It is all too familiar to many – the line up of cars, the honking of horns and the collective sigh of commuters as they see another set of brake lights. There are times that attempting to get out of the city of Toronto can take you hours. In 2018, there is no longer “rush hour”. Everyday, and almost every hour there are a stream of cars attempting to get into or out of the Toronto area back to their homes in the GTA. But the question is, why do people continue to consciously subject themselves to this unsustainable and unsafe form of transportation?
It is estimated that at any given minute during business days, there are around 400,000 people commuting in Toronto. Out of this, only 40,000 are on the subway, buses or streetcars. Move a yard away from the Gardiner to the Go Train service, a comfortable, reliable and convenient form of transport. At non rush hour times, the service is a ghost town. The street cars and subways mirror the same process.
Riding the bus, streetcar or subway contributes significantly less air pollution to move one passenger per kilometer than a single occupancy car. The idling and “stop and go” cars experience produces drastic levels of CO2 and Nitrogen Oxides. The latter can lead to a variety of unwanted impacts such as reduced lung function, irritation of eyes and respiratory illnesses. Carbon monoxide, a colorless, odorless gas is produced by heavily trafficked city streets. The toxic gas enters the bloodstream via lungs and forms carboxyhemoglobin, which inhibits the bloods capacity to carry oxygen to organs and tissues.
Speaking of health, studies have also shown that people who use public transportation clock more “steps” than those who drive, from walking to and from bus stops and subway stations. It can also be shown to improve mental health compared to the stress of driving. It brings pleasure to daily activities through sightseeing, conversation and the feel of community.
Understandably, these seemingly intangible health issues are most likely not going to be a citizens deciding factor to brave the heat or the cold to walk or transit to work everyday. What about this? Riding a bus, streetcar or subway is 79 times safer than riding an automobile. Families can also save up to $6,200 annually by switching from car to public transport.
With soaring gas prices, higher stress levels from driving cars and ozone levels rising, there should be no better reason to ride on public transport. Unfortunately, these factors will still not be enough to deter people from driving everyday. It may seem like a localized issue. Cities have attempted smaller roads to prevent the flow of traffic, some have classified roads as “bike and pedestrian only zones”. There have been innovators who suggested allowing half the licence plates on the road, switching each day. More drastic levels have even been barricades and police enforcement during high occupancy days.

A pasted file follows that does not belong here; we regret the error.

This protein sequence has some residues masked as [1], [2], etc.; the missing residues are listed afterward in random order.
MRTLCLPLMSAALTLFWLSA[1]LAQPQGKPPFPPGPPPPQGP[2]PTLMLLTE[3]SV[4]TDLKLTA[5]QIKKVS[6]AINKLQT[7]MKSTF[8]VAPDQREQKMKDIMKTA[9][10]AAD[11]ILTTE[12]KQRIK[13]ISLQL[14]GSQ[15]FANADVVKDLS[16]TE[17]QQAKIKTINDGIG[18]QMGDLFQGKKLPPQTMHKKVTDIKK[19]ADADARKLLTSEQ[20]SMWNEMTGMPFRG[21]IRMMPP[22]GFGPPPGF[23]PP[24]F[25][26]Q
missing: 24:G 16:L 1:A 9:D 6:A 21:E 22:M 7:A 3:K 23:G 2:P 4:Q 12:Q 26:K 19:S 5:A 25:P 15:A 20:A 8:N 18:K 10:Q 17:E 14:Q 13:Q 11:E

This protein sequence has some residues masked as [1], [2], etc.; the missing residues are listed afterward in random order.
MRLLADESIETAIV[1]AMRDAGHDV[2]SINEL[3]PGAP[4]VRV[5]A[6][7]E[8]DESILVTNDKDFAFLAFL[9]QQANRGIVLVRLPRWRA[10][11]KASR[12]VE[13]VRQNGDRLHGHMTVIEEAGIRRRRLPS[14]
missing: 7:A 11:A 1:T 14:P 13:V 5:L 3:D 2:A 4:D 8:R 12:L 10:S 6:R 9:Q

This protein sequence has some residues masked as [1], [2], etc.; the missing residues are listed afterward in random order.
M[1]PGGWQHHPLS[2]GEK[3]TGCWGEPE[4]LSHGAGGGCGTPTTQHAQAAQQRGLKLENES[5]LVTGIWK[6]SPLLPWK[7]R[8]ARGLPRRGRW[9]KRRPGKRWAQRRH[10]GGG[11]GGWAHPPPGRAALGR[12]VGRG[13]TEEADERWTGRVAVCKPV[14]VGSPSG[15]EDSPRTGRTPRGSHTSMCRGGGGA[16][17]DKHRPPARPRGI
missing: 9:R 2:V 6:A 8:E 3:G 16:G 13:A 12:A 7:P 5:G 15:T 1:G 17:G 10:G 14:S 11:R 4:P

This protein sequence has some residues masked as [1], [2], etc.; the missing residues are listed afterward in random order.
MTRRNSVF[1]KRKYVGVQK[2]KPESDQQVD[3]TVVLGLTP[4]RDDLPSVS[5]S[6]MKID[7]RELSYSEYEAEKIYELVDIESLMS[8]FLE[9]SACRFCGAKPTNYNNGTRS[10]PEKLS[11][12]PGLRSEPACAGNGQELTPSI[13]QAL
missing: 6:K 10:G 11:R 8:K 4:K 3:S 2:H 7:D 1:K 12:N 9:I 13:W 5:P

What needs to be understood is that this is no longer a localized issue of “traffic”. But a global epidemic of an extreme dependency on the convenience and fast paced lifestyle. The issue of air pollution and deaths from car accidents can no longer be ignored. With a rising population, where do people think the traffic will go?
Issues with public transport need to be discussed now – not when it is too late. More efficient, longer routes and more convenient stops need to be integrated into the public transit system. Cleaner transit is a must. And making it less expensive may be key to turning the tables to a more efficient city.
As a public commuter everyday, using the Toronto TTC streetcars, buses and subway system, as well as an avid weekend Go Train user, I know I will never need a car in the city. Getting to know my neighbours as we wait for the bus, commuting alongside my penniless college friends and getting to know the ins and outs of my city more than a car user will ever understand. Public transit is so much more than a stop from A to B, but a way to connect with our cities and the people in it. Hopefully in the future, the idea of taking a car or an Uber will be overrated and inefficient, making room for a new wave – a safe, welcoming, clean public transport based city.
By Earth Restoration Service Blog Writer Sydney Preston